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Top Tennis Players Stunned By Corruption Claims

As the Australian Open gets underway, the world's best tennis players have spoken out following a BuzzFeed News/BBC investigation.

Last updated on January 19, 2016, at 1:45 a.m. ET

Posted on January 18, 2016, at 3:33 a.m. ET

Kei Nishikori of Japan at the 2016 Australian Open at Melbourne Park. (Photo by Mark Kolbe / Getty Images)

Top tennis players have expressed surprise at allegations of match-fixing at the highest levels of the game following a BuzzFeed News/BBC investigation that uncovered files suggesting tennis authorities had suppressed evidence of corruption.

Tennis authorities Monday said they had zero tolerance for match-fixing in tennis, after revelations that former singles and doubles Grand Slam champions, and at least one top 50 player who is competing at this year's Australian Open, have repeatedly been reported for losing games when highly suspicious bets were placed against them.

Top players at the Australian Open in Melbourne have been reacting to the revelations, with defending champions Serena Williams and Novak Djokovic leading the way on Monday and Andy Murray commenting on Tuesday.

Andy Murray on Tuesday.
Andrew Brownbill / AP

Andy Murray on Tuesday.

World tennis No. 2 Murray said Tuesday he had been aware of the issue "since I was quite young" and called for more education of younger players.

The Scot, who was one of the first players to tweet the joint BuzzFeed News and BBC investigation on Monday, said it was almost understandable for younger, more inexperienced players to be tempted into corruption if racketeers offered substantial amounts of money to fix matches.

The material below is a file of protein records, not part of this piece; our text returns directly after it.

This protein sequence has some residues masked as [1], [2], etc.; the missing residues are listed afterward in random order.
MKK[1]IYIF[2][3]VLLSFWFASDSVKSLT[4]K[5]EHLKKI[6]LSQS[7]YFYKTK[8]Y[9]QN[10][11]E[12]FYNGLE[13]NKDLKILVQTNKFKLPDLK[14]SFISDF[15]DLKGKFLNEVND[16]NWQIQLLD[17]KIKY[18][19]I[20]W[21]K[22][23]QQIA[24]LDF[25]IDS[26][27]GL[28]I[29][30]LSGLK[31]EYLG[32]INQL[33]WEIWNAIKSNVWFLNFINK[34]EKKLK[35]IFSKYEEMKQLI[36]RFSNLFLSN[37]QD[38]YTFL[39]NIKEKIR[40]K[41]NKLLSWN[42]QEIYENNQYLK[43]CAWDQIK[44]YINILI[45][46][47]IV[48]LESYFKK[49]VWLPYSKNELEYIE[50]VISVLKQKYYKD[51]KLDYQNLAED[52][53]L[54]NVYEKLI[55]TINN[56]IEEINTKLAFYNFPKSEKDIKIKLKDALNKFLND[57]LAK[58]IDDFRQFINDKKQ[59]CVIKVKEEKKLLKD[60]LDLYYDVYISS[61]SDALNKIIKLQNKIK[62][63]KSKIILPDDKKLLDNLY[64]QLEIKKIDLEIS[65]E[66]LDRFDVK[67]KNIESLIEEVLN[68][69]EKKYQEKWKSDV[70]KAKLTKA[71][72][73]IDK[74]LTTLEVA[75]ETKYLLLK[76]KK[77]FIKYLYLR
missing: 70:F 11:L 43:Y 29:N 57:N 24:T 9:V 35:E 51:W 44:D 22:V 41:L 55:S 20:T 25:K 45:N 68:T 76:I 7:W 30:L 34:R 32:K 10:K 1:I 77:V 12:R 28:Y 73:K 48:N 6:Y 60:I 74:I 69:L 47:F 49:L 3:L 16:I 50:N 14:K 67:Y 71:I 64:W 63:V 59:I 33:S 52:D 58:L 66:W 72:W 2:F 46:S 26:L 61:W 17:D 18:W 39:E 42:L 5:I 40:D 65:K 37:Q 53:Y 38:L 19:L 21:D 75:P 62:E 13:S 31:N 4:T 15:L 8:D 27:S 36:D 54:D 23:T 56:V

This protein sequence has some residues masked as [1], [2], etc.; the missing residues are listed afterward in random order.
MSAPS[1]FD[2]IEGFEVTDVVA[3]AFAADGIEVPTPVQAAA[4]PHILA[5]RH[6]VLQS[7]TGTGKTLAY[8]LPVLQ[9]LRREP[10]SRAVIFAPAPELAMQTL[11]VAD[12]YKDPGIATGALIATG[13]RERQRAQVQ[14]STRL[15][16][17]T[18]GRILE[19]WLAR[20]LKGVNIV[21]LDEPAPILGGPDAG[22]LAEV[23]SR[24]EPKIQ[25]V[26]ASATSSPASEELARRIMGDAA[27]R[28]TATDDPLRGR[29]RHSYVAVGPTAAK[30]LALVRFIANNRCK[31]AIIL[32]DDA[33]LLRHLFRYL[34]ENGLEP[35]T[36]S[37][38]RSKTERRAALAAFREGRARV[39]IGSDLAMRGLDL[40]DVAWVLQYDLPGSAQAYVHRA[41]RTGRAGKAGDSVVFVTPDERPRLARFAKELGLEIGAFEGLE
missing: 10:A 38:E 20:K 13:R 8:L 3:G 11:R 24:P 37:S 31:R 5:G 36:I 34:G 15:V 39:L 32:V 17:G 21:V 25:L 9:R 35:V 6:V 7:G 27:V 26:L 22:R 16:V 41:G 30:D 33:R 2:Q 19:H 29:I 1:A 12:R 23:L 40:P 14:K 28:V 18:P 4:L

He added that junior and lower-level players struggling to make ends meet are most at risk, and called on the Association of Tennis Professionals to do more.

"I've been aware of the issue since I was quite young. I think when people come with those sums of money when you're that age, I think sometimes people can make mistakes," Murray told reporters. "I do think it is important from a young age that players are better educated and made aware of what they should do in those situations and how a decision [to match-fix] can affect your career and the whole sport."

Saeed Khan / AFP / Getty Images

Meanwhile, β€œWhen I’m playing, I can only answer for me, I play very hard, and every player I play seems to play hard,” Williams told reporters following her opening-round victory.

She added: "As an athlete, I do everything I can to be not only great, but historic. If that [match-fixing] is going on, I don't know about it. I'm kind of sometimes in a little bit of a bubble."

Fellow world No. 1 Djokovic, the defending men's champion, said match-fixers were not welcome in tennis.

"There is no room for any match-fixing or corruption in our sport," he said. "[But] there's no proof or evidence yet of any active player. It's just speculation."

Peter Parks / AFP / Getty Images

Another former Grand Slam champion, Croatia's Marin Cilic, said he had never had any involvement in match-fixing.

"No I never have had a situation like that," he told a press conference on Monday. "Even if I did, I would come forward to the ATP, the Tennis Integrity Unit as well.

"I'm very far away from betting even though it is popular in Croatia. I don't do betting, it's very far away from me. We have this Tennis Integrity Unit for many years and players are well aware of that. Player are advised week after week to be aware of [match-fixing].